Julie Ballands, North East on Film delivery manager, said: "Films and videos that document the social history of the region including the fashions, cars and buildings are all important, and we're not just after famous faces and professional productions.

"We've recently received some beautifully-shot home movies from Darlington that record a family's bonfire night celebrations in the 1940s, as well as some amazing 1960s advertising films from the former Vaux breweries in Sunderland.

"We know there is much more out there so we urge the public to get in touch!"

If you have a film or video you would like to share, please email or call 01642 384 022.


Findmypast adds new Scottish records

Findmypast has released five new indexes compiled by the Scottish Genealogical Society.

They include a transcription of the Edinburgh Broughton Place United Presbyterian Church Band of Hope Register, listing the names, ages and addresses of people who took temperance pledges with the church between 1886 and 1908.

Over 900 people took the pledges as part of the Presbyterian Church's anti-alcohol crusade, including many children.

In addition, Findmypast added four early censuses, two of which are taken from Kirk Session Records. They record the inhabitants of St Cuthbert's parish in Edinburgh in 1790 and Ladykirk, Berwickshire in 1811.

The other two censuses are a list of the inhabitants of the Burgh of Perth in 1766, compiled by local magistrates, and a list of over 5,000 inhabitants of Tingwall in the Shetland Islands in 1785.


Essex Archives digitises Industrial School admissions registers

Admissions registers of a home for destitute boys can now be explored on the Essex Record Office subscription website.

Spanning 1872-1914, the registers of the Essex Industrial School and Home for Destitute Boys contain details of 1,200 boys, including their reason for admission and sometimes information about their progress and what happened to them after they left the school.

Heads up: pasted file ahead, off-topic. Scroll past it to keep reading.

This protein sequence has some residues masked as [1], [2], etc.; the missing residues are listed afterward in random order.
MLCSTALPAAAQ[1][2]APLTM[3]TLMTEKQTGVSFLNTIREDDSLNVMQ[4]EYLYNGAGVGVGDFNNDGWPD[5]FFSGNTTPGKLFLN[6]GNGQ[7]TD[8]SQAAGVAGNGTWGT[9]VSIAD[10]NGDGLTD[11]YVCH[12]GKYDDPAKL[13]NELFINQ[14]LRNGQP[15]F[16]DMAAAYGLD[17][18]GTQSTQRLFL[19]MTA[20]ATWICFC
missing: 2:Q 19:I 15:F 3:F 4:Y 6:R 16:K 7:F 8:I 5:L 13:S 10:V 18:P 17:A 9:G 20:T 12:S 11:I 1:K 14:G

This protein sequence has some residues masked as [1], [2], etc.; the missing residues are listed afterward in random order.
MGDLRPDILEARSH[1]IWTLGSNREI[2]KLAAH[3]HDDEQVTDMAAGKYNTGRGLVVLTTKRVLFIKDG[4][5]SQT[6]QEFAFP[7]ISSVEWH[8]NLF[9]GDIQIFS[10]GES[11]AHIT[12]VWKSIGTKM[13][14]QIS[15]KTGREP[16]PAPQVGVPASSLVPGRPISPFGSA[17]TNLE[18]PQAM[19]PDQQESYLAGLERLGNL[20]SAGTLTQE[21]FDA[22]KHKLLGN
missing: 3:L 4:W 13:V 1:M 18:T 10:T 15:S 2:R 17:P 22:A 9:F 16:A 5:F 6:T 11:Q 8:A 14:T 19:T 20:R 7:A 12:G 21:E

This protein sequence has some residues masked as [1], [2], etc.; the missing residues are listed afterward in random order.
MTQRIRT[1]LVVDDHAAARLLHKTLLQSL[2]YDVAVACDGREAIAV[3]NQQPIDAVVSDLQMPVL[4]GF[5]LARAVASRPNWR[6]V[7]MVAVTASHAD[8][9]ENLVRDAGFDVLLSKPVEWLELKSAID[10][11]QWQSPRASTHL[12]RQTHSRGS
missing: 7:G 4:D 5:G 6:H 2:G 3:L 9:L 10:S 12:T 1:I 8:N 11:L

The Industrial School, for boys aged seven to 14 who were convicted of vagrancy, opened in Great Baddow, Chelmsford in 1872 and continued to operate as a Home School until 1975.

The collection of 750 admissions register images can be found on the Essex Archives Online website by searching for Document Reference D/Q 40.


Ancestry announces three new indexing projects

Ancestry has released three new sets of records for volunteers to index online as part of its World Archives Project.

The material includes criminal records and photographs from the West Midlands; vital notices from Australian newspapers, 1841–2001; and ID applications from Stanislav, Ukraine, 1939–45.

The indexes will be published for free online when they are complete.



Sign up to our free email newsletter to get the latest genealogy news, research guides and special offers delivered to your inbox

How do you research overseas evacuees in the Second World War?
previous news Article
Genealogy news roundup: Findmypast adds Jersey German occupation records
next news Article
How do you research overseas evacuees in the Second World War?
previous news Article
Genealogy news roundup: Findmypast adds Jersey German occupation records
next news Article
We use cookies to improve your experience of our website. Cookies perform functions like recognising you each time you visit and delivering advertising messages that are relevant to you. Read more here